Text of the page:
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Annual Scarecrow And Painted Pumpkin Event Returning To NMS



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The Newtown Middle School scarecrows and painted pumpkins will be visiting Queen Street again this year.

NMS art teachers Leigh Anne Hildebrandt and Kris Ladue are overseeing the effort again this year, and shared that the seventh and eighth grade students are already working on their entries.

“We’re very excited to start up the annual Scarecrow and Painted Pumpkin contest again. It is the beacon that signals the start of the school year and the crisp fall air," Hildebrandt shared in a recent email.

Each year community members are invited to view scarecrows and painted pumpkins that are put on display at NMS, 11 Queen Street.

This year the scarecrows and pumpkins will be put on display and digital voting by the public for Saturday, October 22, and Sunday, October 23, from 9 am to 5 pm both days.

Attendees are encouraged to bring donations for FAITH Food Pantry to the event.

For this annual scarecrow project, students design larger-than-life scarecrows that can withstand Mother Nature. For the effort eighth grade students can work in groups of three to four to create a scarecrow.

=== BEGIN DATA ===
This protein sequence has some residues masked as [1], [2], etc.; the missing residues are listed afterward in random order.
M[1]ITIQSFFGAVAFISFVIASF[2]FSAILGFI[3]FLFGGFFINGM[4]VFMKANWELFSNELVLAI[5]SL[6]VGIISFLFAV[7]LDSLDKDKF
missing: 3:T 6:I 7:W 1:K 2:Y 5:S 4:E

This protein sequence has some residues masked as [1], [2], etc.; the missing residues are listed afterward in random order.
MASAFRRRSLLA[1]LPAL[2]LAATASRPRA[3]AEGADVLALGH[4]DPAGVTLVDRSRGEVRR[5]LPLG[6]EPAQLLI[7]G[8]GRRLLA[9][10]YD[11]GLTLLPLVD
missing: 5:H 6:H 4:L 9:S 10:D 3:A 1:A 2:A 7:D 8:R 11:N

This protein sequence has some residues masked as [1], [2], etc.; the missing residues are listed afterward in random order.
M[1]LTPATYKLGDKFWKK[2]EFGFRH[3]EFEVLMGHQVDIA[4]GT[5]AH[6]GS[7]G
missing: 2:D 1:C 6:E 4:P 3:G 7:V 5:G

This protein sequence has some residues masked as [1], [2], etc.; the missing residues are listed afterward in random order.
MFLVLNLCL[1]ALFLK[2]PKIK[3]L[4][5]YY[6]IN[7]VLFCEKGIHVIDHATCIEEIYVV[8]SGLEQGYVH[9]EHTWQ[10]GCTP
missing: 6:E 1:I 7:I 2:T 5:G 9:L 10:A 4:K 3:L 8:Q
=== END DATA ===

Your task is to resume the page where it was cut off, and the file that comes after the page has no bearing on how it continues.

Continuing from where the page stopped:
All group work is completed at home, and all scarecrows must not involve depicting guts, gore, or violence. Students who create a scarecrow receive 16 hours of community service.

Seventh and eighth grade students can also choose to paint a pumpkin individually, and will receive six hours of community service for the effort. The pumpkins must not be carved to deter critters from eating them.

For both the scarecrow and painted pumpkins, parents may help but the projects must be student driven.

"We encourage you to spend no more than $30 for the project, be resourceful and get creative," a project description reads for both the scarecrows and pumpkins.

For this year’s effort, eighth grade art enrichment students are welcome to work in groups, with parent permission, to create the scarecrows. The Painted Pumpkin Patch, which started last year as a COVID-19-friendly alternative, will continue for single entries and is open to all students.

"We had a great turn out of both seventh and eighth grade students, and can’t wait to see what they create," said Hildebrandt.

Education Editor Eliza Hallabeck can be reached at eliza@thebee.com.

The “Forky” scarecrow by eighth grade students Amanda Faircloth, Riley Ragan, Avery McKendry and Annabelle Foley earned first place. —Bee Photos, Taylor
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